Criminal investigations are not something people normally associate with 4-H, but recently students from the area attended a camp where they learned how to solve crimes.
Last week, Davidson County 4-H hosted students from five other local counties for a three-day summer camp focusing on criminal investigations using science, technology, engineering and math.
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“The main thing is to introduce kids to forensic science and STEM education, but also teach them the potential criminal justice career fields they can go into. They can interview local professionals and learn what it takes to get into those positions,” said Matt Barber, 4-H and Youth Development agent for the NC Cooperative Extension of Davidson County.
The camp is for rising 6th, 7th and 8th graders and included students from Davidson, Alamance, Rockingham, Caswell and Forsyth.
According to Barber, on the first day of camp, students are given a mock homicide case and use various techniques, including fingerprinting, blood typing, DNA extraction and footprints to develop suspects. On the last day, they reveal their results and find out if they were correct.
During the second day of the camp, the students toured the Davidson County Sheriff’s Office, the Davidson County Courthouse and the Davidson County Jail.
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In court, students learned from judges and lawyers about their role in prosecuting criminals. They also learned about each stage of a trial and the different laws for different crimes. The group also visited the county jail.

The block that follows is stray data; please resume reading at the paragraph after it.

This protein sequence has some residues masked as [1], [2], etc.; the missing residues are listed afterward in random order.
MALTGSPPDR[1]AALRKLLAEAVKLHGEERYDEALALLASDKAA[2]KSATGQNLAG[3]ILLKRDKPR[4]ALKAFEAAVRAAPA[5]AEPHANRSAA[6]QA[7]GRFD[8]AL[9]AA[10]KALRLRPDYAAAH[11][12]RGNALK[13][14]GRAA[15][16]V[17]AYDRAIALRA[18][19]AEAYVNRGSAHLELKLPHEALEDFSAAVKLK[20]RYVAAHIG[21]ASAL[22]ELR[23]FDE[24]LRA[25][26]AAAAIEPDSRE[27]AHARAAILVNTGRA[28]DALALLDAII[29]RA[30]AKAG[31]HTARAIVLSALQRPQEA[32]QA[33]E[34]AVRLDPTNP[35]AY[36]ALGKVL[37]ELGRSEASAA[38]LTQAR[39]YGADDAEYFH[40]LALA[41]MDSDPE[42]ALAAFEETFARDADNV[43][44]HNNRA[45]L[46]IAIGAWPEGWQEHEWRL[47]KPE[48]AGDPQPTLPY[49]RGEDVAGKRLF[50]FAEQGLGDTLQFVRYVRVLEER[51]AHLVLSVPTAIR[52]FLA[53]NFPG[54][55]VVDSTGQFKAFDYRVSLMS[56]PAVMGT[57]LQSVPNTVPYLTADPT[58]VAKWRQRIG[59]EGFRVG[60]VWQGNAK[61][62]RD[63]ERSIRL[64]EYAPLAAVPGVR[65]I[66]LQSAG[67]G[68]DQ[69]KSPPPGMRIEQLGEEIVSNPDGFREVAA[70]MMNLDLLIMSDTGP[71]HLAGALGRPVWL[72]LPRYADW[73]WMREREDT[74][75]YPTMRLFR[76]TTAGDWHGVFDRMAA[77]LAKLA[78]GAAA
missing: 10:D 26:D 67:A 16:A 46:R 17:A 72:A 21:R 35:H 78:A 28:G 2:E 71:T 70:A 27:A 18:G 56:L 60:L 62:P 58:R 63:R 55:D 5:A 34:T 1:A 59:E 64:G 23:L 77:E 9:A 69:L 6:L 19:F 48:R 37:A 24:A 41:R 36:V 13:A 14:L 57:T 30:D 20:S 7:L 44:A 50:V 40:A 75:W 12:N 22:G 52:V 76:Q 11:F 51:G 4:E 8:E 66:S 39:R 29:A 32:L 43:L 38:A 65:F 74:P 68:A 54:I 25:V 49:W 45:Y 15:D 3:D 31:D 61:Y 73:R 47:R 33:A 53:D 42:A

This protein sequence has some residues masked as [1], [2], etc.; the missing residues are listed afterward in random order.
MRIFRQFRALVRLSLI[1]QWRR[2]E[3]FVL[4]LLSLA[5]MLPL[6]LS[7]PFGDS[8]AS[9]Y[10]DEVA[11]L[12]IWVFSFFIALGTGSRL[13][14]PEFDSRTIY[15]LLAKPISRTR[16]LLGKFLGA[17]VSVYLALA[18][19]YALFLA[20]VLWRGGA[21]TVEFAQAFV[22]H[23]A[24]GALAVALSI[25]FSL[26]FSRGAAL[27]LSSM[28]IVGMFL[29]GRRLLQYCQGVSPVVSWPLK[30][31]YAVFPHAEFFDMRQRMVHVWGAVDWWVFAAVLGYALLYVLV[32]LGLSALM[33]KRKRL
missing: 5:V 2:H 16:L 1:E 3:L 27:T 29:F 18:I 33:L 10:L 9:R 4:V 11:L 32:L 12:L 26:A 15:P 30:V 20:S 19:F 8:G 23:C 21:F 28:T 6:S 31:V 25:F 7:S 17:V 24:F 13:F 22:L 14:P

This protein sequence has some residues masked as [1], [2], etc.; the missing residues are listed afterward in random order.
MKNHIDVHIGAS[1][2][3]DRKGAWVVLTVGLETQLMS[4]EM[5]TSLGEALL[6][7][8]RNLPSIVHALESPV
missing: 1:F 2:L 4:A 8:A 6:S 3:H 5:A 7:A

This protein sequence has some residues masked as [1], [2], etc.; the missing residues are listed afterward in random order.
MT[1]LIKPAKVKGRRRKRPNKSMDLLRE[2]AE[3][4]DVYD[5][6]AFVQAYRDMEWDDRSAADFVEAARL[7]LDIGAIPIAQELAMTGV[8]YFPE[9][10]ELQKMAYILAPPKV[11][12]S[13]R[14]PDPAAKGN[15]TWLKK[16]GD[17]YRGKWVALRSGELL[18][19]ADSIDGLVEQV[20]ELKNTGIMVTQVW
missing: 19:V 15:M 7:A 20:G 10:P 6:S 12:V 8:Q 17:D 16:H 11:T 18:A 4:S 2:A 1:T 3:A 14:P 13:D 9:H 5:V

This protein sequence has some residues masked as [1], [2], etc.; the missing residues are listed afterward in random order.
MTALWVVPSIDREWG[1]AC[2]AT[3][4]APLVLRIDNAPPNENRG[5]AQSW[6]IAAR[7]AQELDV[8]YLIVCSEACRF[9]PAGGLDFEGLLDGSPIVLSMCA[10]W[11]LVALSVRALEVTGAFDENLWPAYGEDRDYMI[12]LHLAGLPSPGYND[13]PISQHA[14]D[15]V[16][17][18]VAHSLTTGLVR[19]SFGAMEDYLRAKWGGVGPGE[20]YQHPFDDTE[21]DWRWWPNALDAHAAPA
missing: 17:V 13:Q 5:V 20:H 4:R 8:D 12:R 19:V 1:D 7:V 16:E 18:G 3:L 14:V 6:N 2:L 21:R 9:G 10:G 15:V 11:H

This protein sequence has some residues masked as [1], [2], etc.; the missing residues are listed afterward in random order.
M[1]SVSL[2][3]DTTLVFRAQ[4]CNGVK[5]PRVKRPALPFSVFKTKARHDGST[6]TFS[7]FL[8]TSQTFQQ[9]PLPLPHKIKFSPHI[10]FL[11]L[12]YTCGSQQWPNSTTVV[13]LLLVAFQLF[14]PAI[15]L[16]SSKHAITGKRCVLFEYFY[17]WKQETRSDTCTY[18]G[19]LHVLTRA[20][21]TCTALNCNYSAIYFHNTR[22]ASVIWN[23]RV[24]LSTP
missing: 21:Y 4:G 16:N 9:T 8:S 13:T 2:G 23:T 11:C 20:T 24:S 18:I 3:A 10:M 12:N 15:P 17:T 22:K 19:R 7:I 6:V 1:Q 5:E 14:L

At the sheriff’s department, campers were able to learn how criminal evidence is collected, stored and examined. They also learned about the different equipment used by the sheriff’s office, including K9 units, motorcycle patrol, water rescue and the SWAT team.
Although the 4-H Explorers Camp has been held in other counties before, this is the first time Davidson County has hosted the event.
“I really, really, really love 4-H,” said camper Bella Hedrick. “You can learn all kinds of things. I never knew you could tell so much just from a person’s footprint or how much difference there is in fingerprints. If I can come back next year, I definitely will…It’s really fun.”
Another camper, Aiden Wilson, said he really enjoys learning about all the different departments in the sheriff’s office and the equipment they use.
“My favorite part was the motorbikes and the dogs. I also learned how to investigate crime,” Aiden said.
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Cpl. Chris Azleton with the Davidson County Sheriff’s Office Crime Prevention Division said it’s important for local law enforcement to engage with the community, especially students.
“Most of the time when people think about law enforcement, they don’t think about science and math,” Azelton said. “So we like them to come here not only to see what we do, but to understand that there are many different aspects of the Sheriff’s Office…They see that we use computer labs and all kinds of things different; that there is a mathematical equation that you use for blood splatters. It just makes them realize that we solve crimes using science and math.”
Barber said the camp also teaches students that solving and prosecuting crimes is not what they see on television and requires a lot of technical and legal work. He said the ultimate goal is to show these students that math and science are integral to many different careers.
“STEM is the main focus of 4-H,” Barber said. “Forensics and all the science that goes into police investigation and the prosecution of crimes definitely aligns with STEM education.”
General news reporter Sharon Myers can be reached at [email protected] Follow him on Twitter @LexDispatchSM.